When you check for intersections, you check against the bounding box/rectangle of each node, and only continue checking at a deeper level if you get an intersection. Eventually you'll end up in a leaf containing one or more game objects. You now check against each of those as you have done before.

Of course, if you know which leaves your object belongs to, you can check against the objects in those leaves directly and skip the traversion.
iollmann
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Post: #11
Another approach is to keep your object list sorted according to some axis. X-axis would be a nice example. Assuming your objects dont move that quickly, the list should stay reasonably sorted from frame to frame, so the re-sorting cost will be roughly proportional to N.

If you have a sorted list then collision checking is a simple exercise in starting with the first element and checking collisions with the next and later elements until you find an element in the list that is too far away to collide in the X dimension. You can safely stop checking there, and start with the next element in the list.

You probably will do a few more checks this way than for oct-trees, but on the nice side, you may spend less time bouncing around in memory, depending on how you store your list, and you wont have any empty nodes to traverse before you find an occupied one or complicated logic to figure out what nodes to check, depending on how sparse your oct-tree is defined.
Sta7ic
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Post: #12
Octrees and quadtrees are data structures that are eight- and four-branch/leaf/child trees. That's the short version.

A linked list, including queues and stacks (but NOT arrays), refers to an object that points to another object of its kind, typically a "next" reference.
A binary tree has two "next" references, left and right, and can be used to quickly or almost automatically sort objects as they are processed.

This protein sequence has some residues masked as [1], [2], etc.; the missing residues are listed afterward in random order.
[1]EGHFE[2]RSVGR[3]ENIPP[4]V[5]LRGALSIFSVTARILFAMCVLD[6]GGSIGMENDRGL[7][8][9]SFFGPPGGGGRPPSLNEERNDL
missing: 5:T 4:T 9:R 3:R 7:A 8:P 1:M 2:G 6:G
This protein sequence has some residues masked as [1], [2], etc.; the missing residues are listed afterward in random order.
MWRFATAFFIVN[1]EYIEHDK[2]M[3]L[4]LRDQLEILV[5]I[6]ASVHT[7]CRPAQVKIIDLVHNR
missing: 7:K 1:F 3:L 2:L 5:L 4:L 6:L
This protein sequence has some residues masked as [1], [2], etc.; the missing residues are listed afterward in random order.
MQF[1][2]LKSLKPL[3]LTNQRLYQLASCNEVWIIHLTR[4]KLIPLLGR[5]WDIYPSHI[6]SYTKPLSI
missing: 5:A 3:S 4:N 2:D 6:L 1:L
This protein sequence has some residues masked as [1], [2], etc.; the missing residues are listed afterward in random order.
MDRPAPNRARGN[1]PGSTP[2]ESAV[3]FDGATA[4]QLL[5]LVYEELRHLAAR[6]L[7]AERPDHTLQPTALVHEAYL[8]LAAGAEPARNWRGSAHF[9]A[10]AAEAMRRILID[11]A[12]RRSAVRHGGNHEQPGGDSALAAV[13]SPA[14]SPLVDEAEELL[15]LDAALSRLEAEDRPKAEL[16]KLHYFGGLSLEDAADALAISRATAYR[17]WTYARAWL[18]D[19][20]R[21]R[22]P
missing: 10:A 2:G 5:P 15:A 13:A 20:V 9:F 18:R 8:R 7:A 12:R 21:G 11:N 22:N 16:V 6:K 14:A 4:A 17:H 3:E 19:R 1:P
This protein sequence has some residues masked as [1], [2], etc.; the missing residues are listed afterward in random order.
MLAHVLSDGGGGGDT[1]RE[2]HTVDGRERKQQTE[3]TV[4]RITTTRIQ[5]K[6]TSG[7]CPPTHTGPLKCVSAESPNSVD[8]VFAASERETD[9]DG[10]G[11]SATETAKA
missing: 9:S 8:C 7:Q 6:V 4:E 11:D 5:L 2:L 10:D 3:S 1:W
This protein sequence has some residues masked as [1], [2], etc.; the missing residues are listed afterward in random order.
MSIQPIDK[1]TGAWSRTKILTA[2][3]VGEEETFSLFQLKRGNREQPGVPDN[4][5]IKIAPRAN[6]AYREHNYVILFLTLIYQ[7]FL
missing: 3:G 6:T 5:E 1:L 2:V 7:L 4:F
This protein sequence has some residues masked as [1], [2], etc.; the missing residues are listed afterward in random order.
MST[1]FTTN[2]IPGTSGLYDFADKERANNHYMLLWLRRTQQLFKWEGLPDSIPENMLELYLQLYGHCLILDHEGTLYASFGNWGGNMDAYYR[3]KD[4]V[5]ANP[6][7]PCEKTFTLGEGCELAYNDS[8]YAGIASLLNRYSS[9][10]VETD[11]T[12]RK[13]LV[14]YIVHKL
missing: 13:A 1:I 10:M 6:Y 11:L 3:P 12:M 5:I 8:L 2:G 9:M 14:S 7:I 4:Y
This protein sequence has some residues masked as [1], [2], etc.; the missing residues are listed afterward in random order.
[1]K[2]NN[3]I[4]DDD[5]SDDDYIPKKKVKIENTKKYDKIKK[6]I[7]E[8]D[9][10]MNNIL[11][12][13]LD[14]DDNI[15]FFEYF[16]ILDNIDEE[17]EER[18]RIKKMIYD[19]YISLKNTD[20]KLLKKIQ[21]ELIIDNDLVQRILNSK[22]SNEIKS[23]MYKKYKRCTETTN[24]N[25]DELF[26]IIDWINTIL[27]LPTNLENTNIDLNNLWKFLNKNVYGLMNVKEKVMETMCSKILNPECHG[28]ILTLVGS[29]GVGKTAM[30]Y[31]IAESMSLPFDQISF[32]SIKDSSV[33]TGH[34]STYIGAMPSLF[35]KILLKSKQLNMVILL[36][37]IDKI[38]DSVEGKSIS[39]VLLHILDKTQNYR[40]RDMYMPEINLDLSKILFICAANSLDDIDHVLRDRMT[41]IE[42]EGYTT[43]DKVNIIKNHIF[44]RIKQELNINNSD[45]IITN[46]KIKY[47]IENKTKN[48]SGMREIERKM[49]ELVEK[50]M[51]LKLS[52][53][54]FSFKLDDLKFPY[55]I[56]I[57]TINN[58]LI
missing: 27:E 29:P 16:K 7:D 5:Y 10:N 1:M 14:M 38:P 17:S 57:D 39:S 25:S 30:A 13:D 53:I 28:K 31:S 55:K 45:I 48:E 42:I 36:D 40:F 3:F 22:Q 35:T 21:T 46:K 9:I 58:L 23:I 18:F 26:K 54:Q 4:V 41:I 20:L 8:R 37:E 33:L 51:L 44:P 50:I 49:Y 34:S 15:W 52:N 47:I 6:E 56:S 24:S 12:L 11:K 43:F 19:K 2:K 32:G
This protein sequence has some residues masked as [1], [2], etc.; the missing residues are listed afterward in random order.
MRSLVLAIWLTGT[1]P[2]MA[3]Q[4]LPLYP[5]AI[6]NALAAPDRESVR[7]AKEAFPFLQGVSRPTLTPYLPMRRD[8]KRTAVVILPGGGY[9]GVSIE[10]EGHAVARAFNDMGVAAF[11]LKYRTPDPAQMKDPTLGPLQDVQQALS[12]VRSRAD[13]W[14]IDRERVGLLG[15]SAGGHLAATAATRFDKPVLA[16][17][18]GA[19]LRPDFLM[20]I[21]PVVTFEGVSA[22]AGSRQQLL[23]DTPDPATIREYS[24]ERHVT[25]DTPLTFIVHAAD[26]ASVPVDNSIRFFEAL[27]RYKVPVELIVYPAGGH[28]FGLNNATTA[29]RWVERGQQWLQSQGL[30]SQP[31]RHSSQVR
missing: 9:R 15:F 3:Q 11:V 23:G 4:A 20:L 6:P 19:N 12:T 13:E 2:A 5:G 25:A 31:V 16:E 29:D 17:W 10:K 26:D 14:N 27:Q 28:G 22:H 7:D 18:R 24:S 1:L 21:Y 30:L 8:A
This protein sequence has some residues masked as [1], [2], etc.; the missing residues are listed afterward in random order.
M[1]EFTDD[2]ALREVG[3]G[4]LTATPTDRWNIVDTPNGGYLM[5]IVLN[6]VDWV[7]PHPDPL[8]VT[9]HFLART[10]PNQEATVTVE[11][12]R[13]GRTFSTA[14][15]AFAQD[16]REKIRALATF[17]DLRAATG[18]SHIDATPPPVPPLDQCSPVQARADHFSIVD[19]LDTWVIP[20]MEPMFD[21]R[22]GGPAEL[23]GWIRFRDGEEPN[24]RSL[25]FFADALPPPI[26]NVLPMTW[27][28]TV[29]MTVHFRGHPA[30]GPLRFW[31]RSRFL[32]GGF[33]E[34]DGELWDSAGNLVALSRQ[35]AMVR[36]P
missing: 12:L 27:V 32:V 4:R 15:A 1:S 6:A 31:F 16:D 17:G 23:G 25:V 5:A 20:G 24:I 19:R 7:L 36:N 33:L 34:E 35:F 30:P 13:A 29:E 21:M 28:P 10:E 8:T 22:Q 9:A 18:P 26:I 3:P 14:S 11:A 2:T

A quadtree divides an area up into smaller, similar areas through use of four "next" references -- {q1, q2, q3, q4} -- and is more common with geometry than logical problems.
An octree contains eight "next" references, and is used for volumes. One cube can be divided into the upper/front/left or lower/back/right sections -- {ufl, ufr, ubl, ubr, lfl, lfr, lbl, lfr} respectively -- to sort spacial (3D) objects into smaller areas.

The practical use for quad and octrees is that by making more areas with fewer objects, neighboring-object checks (which require object^2 function calls) go much faster. Even after considering the cost of needing to suddenly sort all the objects, which can (should?) be done as they're handled.

I hope this helps, or at least makes sense.
-Sta7ic Matt
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Post: #13
Quote:Originally posted by Sta7ic
...and can be used to quickly or almost automatically sort objects as they are processed...
-Sta7ic Matt

I'm familiar with the idea of binary trees, but I've never really been sure what you use them for, and how do they automatically sort themselves. Don't you need to do a lot more bounding box checks for this to work?

I'm having the same problem with processing 2d objects in Metal. Doing bounding box checks is slow, using the circles makes it a little faster, but still slow.

I was going to try using a rectangular array where you would plot the links of the objects into the array, as you plot objects you would check for collisions with the links in the surrounding six boxes. The array's resolution would have to be high enough to prevent two objects in the same element. Unfortunately, this would take alot of ram, and probably be just as slow. I haven't thought much about it yet.

Anyway, I'm more interested in learning methods than implementing them in programing right now, because I'm trying to learn obj-c and/or waiting for Metal v2 to come out.

Scott Lembcke - Howling Moon Software
Author of Chipmunk Physics - A fast and simple rigid body physics library in C.
Sta7ic
Unregistered

Post: #14
Using binary (greater/lesser) sorting techniques, you can attach extra nodes fairly quickly (compared to sorting arrays), but the best way to get this is to try it.
Make a program with a class that has a value, lessThan reference, and greaterThan reference. Have it generate some 40 numbers, sort them with a tree, and trace out how it all goes together on paper or in your head.

Unfortunately, I'm only familiar with the theory for attaching this into games. There are a couple section on using them in Game Programming Gems and some problems that can occur with them, but...

(quick, someone that's done this, bail me out?)

-Sta7ic Matt
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Joined: 2002.04
Post: #15
how many objects are we talking about here? sphere - sphere collisions is an awfully fast test - are you sure that that is where your problem is?

BSP / Octrees are good for testing (whether for collision or occlusion) against static geometry. But not good with moving objects against other moving objects - which is what it sounds like you are doing.